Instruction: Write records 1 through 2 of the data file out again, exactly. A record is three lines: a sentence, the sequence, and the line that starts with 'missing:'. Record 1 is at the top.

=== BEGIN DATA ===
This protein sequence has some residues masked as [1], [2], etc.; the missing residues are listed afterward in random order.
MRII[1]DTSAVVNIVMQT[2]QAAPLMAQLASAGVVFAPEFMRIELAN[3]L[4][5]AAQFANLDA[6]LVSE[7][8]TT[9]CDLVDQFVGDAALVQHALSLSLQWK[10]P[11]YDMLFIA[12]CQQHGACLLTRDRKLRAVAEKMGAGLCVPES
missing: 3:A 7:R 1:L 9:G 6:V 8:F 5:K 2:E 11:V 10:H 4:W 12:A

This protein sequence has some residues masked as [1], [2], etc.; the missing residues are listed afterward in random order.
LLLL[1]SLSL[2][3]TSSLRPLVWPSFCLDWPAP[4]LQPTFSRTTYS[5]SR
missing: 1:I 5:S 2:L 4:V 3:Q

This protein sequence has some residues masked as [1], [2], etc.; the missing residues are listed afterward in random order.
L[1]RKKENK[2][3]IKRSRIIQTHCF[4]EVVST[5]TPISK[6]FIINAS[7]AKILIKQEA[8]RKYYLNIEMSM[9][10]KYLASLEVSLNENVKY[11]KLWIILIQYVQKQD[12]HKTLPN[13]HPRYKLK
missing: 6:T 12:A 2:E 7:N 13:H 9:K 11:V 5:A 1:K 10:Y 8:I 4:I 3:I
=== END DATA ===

This protein sequence has some residues masked as [1], [2], etc.; the missing residues are listed afterward in random order.
MRII[1]DTSAVVNIVMQT[2]QAAPLMAQLASAGVVFAPEFMRIELAN[3]L[4][5]AAQFANLDA[6]LVSE[7][8]TT[9]CDLVDQFVGDAALVQHALSLSLQWK[10]P[11]YDMLFIA[12]CQQHGACLLTRDRKLRAVAEKMGAGLCVPES
missing: 3:A 7:R 1:L 9:G 6:V 8:F 5:K 2:E 11:V 10:H 4:W 12:A

This protein sequence has some residues masked as [1], [2], etc.; the missing residues are listed afterward in random order.
LLLL[1]SLSL[2][3]TSSLRPLVWPSFCLDWPAP[4]LQPTFSRTTYS[5]SR
missing: 1:I 5:S 2:L 4:V 3:Q